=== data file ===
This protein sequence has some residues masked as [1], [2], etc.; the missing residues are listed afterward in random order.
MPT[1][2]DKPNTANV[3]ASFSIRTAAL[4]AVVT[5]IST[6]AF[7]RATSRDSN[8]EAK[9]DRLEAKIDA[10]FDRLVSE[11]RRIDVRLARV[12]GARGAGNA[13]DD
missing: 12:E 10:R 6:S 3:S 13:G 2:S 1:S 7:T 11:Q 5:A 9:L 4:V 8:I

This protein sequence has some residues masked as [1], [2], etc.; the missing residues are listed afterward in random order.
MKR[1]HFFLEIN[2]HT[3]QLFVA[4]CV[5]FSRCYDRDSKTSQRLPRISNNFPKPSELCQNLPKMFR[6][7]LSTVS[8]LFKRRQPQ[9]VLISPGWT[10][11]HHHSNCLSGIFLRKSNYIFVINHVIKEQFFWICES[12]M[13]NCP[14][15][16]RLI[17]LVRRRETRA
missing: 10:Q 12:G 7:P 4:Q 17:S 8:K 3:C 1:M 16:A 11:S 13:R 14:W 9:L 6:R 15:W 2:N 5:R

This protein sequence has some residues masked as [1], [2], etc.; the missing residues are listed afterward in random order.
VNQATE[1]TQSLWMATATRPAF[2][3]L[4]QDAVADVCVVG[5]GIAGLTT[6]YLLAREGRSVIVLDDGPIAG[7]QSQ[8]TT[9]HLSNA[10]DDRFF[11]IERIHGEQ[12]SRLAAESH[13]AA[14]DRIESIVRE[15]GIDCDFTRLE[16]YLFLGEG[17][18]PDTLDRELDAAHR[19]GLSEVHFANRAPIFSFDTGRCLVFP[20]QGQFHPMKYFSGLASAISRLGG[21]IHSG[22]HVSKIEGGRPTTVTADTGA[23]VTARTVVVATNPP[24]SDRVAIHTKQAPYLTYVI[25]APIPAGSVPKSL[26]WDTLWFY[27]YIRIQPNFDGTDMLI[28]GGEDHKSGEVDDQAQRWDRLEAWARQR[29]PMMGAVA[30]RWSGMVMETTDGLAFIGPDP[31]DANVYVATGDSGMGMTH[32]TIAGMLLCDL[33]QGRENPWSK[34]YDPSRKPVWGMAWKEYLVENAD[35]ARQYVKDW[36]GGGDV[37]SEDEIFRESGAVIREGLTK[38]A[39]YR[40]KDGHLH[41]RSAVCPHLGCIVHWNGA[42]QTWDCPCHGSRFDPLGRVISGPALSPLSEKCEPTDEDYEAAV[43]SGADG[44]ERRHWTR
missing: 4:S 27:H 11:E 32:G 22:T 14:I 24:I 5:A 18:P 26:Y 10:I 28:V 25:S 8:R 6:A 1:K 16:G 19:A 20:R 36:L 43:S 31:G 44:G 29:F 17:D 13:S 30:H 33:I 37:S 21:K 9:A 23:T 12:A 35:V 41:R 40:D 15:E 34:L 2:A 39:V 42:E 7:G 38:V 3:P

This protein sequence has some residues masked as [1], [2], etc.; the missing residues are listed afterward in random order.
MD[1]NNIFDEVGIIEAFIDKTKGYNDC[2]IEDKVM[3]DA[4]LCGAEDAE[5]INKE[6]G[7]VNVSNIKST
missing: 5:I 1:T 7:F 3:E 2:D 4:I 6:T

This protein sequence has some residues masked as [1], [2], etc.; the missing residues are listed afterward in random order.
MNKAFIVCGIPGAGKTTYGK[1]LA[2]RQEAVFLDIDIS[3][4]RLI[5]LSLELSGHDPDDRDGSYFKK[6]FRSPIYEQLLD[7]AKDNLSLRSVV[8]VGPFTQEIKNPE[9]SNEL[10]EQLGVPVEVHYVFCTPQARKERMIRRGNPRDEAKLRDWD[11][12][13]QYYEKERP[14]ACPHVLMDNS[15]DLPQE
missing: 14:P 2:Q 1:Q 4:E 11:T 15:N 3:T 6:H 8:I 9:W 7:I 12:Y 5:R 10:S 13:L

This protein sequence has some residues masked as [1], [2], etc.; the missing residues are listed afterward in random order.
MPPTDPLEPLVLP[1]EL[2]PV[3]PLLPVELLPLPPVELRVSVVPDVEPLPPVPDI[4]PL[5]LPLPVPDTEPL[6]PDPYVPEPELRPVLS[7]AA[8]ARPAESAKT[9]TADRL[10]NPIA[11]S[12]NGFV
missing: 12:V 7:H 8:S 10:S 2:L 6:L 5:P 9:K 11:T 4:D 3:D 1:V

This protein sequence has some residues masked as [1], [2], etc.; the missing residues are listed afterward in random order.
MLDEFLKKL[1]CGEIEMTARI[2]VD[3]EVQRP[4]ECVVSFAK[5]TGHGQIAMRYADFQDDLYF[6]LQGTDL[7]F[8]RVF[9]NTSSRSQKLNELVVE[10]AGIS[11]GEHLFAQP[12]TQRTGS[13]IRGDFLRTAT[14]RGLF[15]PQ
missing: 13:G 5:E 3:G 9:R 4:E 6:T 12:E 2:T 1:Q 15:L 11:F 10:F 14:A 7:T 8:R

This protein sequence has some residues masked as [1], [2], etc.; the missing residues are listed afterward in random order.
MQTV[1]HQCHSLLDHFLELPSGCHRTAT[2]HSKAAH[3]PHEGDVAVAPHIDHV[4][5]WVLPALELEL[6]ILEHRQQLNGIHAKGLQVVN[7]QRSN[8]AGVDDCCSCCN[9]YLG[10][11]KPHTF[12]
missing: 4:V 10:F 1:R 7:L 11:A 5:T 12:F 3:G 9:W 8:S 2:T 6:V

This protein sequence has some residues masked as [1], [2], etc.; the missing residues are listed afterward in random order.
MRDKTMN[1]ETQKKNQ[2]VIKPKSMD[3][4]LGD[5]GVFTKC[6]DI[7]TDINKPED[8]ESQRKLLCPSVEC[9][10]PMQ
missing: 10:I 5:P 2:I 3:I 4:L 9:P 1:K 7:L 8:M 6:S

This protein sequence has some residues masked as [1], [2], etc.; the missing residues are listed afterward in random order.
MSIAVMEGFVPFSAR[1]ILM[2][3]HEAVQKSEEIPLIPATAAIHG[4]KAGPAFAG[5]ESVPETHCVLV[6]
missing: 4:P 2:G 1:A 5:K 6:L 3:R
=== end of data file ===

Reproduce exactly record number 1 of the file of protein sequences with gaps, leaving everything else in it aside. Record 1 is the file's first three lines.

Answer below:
This protein sequence has some residues masked as [1], [2], etc.; the missing residues are listed afterward in random order.
MPT[1][2]DKPNTANV[3]ASFSIRTAAL[4]AVVT[5]IST[6]AF[7]RATSRDSN[8]EAK[9]DRLEAKIDA[10]FDRLVSE[11]RRIDVRLARV[12]GARGAGNA[13]DD
missing: 12:E 10:R 6:S 3:S 13:G 2:S 1:S 7:T 11:Q 5:A 9:L 4:V 8:I